New new wave
L.A.'s China Room gives peace a chance
China Room’s tour is off to a pretty crappy start.
The members are supposed to be traversing the entire West Coast, from their hometown of Los Angeles to Seattle and back. Instead, they’re broken down by the side of the road, waiting for a jumpstart, attempting to ward off parking tickets. Technically, they haven’t even left home yet.
Now is as good a time as any for an interview as frontman Nima Kazerouni and guitarist Joaquin Pastor pass the phone back and forth, butting in with new ideas and finishing each other’s sentences, which isn’t unlike the way the band plays music.
China Room’s first full-length album, Put on a Smile, They’re Coming Your Way, is crammed with musical ideas. Kazerouni’s voice recalls the soaring tenor of singers like Jeff Buckley and Muse’s Matthew Bellamy, while the band—which includes bassist Johann Carbajal, guitarist Vincent Mazza and drummer Greg Erwinn—walks a tightrope between postmillennial dance-punk and epic ‘90s Britpop. It all makes for a pretty dramatic affair. Songs like “Disco Chopper” rise above the radio-friendly pablum they might fall prey to in a lesser band’s hands—with intricate guitar riffs, busy (but tasteful) drum fills and a sense of dynamics rare in today’s pop music.
It would be easy to start another band poured into the Hot FM mold; say, another Killers knock-off. And though the songs are catchy and danceable, China Room avoids hamfisted simplicity on purpose. Pastor attributes this to guitarist Mazza.
“It feels like the band kind of views the first album as a really solid fresh effort—the sound is sort of sophisticating a lot,” Kazerouni said. “Vince had a lot to do with that … he feels like there’s a lot of crap that comes out of L.A., and even with this album he’s still not satisfied.”
Pastor chimed in.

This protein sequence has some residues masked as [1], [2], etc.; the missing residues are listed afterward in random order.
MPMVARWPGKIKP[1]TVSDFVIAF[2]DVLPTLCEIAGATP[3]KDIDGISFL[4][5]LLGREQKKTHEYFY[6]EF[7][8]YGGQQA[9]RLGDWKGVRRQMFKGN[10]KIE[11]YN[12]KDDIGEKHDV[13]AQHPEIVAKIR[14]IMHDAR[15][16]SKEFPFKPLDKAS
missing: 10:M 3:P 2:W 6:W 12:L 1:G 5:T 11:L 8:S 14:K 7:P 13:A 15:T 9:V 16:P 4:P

“Vince is kind of like anti-stereotypical L.A.,” he said. “He’s so skeptical of bullshit. He shuns himself speaking bullshit. He fears bullshit in every capacity.”
China Room plays music that feels both fresh and familiar, from the epic pop of their album to what Pastor calls the “gypsy jazz/bossa nova things” that are creeping into their new songs and live shows.
Although Kazerouni admits being influenced by “all that proto-punk new wave,” he had a fairly eclectic musical upbringing—like most people of a certain age, he grew up on the Beatles and Beach Boys, but also Italian and French pop music of the 1960s, thanks to his musician father.
Kazerouni’s father’s story actually adds meaning to China Room’s existence. It’s members aren’t quick to bring it up, but the band actually occupies pretty unique musical and cultural territory.
“I was born in Iran during the time of the revolution,” said Kazerouni. “It was a really hard time for my family. My parents had to leave the country. My dad was in a rock band and he loved music; music was his life, and he had to leave music because of the war, because of the revolution.”
Kazerouni clearly inherited this passion for music, and he says he’s happy to be able to pick up where his father left off.
Given the recent tensions between the U.S. and Iran, then, this tour is perhaps exponentially significant for China Room, sponsored as it is by the Peace Alliance, a campaign to establish a Department of Peace in the U.S. government.
Sure, it’s just rock ‘n’ roll, but is it possible that China Room’s playing rock music may eventually, in some small, unknowable way, help prevent wars? That would be nice, but the band’s real goals are more modest.
“We want to make music that’s exciting to us and other people,” said Kazerouni. “Just the fact that we can make that happen is worth it. If we play a show and people get a feeling out of that show that they didn’t have before, that’s successful.”